consumption or the effects higher up the food chain.

    One of the biggest environmental assaults is the massive accumulation of
plastic trash in each of the world’s five major oceanic gyres. Gyres are
large, slowly rotating oceanic whirlpools, driven by global winds and ocean
currents.10 Garbage and debris is funneled into the center of these gyres, in
a kind of toilet bowl effect or vortex.

    One of these gyres, the North Pacific Gyre, is in the middle of the
Pacific Ocean about a thousand miles from the Western coast. In its midst is
a huge mass of trash (90 percent plastics), which floats in a soup of smaller
pieces that have been broken apart by wave action.

    Some call it the “Great Pacific Garbage Patch” and others the “Pacific
Trash Vortex,” but regardless of its name, it’s the largest “landfill” in the
world. In it you will find everything from plastic netting to bottles and
bags and buckets, paint rollers, hula-hoops and medical equipment. Most of
the garbage patch, however, is not made up of large items but rather
microplastics you can’t see with the naked eye, forming a sort of plastic
soup where pure seawater used to be. Filter-feeding marine animals ingest
these plastic particles, and the toxins they contain, and subsequently pass
them up through the food chain, and eventually to humans.

Tips for Cutting Down on Your Plastic Use

    If at all possible, seek to purchase products that are not made from or
    packaged in plastic. Here are a few ideas for doing so:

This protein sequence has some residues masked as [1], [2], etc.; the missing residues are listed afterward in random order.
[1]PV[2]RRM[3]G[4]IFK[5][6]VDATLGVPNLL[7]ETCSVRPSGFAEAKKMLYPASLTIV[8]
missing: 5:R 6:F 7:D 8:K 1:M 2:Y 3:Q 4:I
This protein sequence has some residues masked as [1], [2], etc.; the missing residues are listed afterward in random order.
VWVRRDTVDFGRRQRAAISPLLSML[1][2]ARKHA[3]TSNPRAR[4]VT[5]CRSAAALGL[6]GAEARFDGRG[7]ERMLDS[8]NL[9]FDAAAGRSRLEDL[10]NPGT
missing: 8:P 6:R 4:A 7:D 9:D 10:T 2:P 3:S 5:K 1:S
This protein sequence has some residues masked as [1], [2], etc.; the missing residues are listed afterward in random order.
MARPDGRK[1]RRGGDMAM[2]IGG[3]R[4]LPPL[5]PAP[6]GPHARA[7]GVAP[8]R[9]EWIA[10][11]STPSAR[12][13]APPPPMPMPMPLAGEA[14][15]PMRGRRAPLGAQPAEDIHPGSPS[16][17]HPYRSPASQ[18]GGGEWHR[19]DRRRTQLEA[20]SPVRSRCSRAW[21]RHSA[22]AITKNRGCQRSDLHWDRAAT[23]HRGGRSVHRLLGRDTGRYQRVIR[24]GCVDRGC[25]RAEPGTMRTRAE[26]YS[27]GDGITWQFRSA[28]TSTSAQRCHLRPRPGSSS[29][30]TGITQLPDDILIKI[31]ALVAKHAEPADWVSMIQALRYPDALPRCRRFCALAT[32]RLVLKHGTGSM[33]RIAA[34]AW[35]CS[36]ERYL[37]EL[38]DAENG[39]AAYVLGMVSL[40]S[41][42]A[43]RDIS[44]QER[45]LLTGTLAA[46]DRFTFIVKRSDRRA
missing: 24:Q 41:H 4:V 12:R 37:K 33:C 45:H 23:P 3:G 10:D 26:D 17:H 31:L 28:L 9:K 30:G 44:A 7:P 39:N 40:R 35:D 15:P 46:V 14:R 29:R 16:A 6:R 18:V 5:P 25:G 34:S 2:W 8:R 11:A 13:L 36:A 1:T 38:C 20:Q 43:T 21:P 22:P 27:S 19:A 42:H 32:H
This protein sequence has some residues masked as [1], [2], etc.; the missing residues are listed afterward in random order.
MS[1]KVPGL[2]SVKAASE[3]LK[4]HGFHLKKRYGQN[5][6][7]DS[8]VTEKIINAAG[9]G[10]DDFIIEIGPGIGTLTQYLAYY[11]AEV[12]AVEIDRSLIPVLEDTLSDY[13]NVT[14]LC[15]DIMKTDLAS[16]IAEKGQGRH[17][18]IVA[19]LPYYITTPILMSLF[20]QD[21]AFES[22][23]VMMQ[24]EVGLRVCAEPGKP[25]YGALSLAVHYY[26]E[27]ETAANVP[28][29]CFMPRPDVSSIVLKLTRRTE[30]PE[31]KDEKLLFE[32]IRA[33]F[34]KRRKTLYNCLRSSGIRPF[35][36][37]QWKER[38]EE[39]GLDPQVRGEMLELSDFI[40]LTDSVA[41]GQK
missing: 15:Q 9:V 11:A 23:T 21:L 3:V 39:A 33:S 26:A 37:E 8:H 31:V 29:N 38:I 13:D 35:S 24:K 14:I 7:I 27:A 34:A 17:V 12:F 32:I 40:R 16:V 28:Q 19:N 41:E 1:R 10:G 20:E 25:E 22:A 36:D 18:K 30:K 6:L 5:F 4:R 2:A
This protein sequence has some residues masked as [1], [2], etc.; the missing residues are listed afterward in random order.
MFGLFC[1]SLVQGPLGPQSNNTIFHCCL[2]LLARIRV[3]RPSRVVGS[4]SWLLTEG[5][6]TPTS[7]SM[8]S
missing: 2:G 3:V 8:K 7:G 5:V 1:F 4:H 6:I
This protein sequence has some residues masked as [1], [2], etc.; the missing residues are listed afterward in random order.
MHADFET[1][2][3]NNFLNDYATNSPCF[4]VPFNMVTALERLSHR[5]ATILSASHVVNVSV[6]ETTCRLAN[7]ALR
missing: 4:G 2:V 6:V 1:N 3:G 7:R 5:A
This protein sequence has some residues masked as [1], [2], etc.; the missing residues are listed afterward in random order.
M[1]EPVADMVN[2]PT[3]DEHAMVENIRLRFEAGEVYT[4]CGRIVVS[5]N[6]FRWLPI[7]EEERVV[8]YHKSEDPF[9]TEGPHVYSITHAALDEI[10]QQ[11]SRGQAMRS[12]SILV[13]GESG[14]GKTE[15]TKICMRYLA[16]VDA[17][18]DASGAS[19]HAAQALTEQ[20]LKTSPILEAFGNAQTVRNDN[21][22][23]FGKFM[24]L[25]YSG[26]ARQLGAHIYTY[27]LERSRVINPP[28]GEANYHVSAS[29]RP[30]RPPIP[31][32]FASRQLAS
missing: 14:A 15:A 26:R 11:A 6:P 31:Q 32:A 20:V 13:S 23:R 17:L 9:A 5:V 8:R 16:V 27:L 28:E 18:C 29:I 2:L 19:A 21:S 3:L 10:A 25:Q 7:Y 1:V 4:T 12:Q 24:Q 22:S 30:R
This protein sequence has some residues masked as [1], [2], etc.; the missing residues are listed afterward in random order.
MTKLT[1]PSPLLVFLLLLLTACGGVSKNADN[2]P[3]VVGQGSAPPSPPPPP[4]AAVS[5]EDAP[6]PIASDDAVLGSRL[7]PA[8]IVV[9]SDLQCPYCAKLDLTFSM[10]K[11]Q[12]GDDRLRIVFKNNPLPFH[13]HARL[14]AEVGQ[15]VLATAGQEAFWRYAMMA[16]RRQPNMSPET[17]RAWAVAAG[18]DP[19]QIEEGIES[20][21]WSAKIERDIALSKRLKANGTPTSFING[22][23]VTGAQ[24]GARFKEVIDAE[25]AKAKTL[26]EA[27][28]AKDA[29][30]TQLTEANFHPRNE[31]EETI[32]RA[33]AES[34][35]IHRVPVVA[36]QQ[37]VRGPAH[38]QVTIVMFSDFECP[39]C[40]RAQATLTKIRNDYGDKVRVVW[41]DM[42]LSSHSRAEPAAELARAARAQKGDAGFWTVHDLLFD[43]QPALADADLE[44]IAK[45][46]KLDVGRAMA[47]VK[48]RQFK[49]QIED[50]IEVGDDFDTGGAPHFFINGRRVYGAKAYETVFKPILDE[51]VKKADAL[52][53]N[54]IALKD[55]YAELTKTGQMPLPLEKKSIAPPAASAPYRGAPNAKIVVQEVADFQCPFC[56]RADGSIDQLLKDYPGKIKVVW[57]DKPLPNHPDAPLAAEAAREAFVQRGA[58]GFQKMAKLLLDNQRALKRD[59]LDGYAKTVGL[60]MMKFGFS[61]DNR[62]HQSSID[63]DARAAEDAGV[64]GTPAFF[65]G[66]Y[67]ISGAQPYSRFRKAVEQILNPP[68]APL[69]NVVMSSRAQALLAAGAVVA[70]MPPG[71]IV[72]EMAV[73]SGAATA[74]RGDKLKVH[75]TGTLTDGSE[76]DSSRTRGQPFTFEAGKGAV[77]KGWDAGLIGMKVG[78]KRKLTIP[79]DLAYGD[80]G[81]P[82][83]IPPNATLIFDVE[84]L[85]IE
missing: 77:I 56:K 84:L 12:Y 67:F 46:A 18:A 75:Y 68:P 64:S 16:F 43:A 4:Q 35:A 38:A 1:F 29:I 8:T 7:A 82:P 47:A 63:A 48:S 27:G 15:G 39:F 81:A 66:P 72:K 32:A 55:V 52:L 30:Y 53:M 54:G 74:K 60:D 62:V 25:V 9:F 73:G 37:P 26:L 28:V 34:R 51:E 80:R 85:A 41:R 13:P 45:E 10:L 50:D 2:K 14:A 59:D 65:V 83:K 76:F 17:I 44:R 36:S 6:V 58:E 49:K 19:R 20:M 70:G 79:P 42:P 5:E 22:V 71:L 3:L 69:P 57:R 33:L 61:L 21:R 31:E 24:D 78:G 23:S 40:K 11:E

Use reusable shopping bags for groceries.
    Bring your own mug for coffee.    

    Bring drinking water from home in glass water bottles, instead of
    buying bottled water.

    Store foods in the freezer in glass mason jars as opposed to plastic 
    Take your own non-plastic container to restaurants for leftovers.

    Request no plastic wrap on your newspaper and dry cleaning.

    Avoid disposable utensils.    

    Buy foods in bulk when you can.    

    Replace your plastic kitchenware with glass or ceramic alternatives.

    Use stainless steel or high-heat-resistant nylon for utensils in lieu
    of plastics.      

    Since plastic is found widely in processed food packaging (this includes
canned foods and beverages, which typically have a plastic lining), modifying
your diet to include primarily fresh, whole foods that you purchase at a
farmer's market or food co-op will have the added benefit of helping you cut
down on exposure to plastic chemicals that are common in the food packages
sold at most supermarkets.

Thanks Dr. Mercola


God Bless Everyone & God Bless The United States of America.

Larry Nelson
42 S. Sherwood Dr.
Belton, Tx. 76513

1 comment: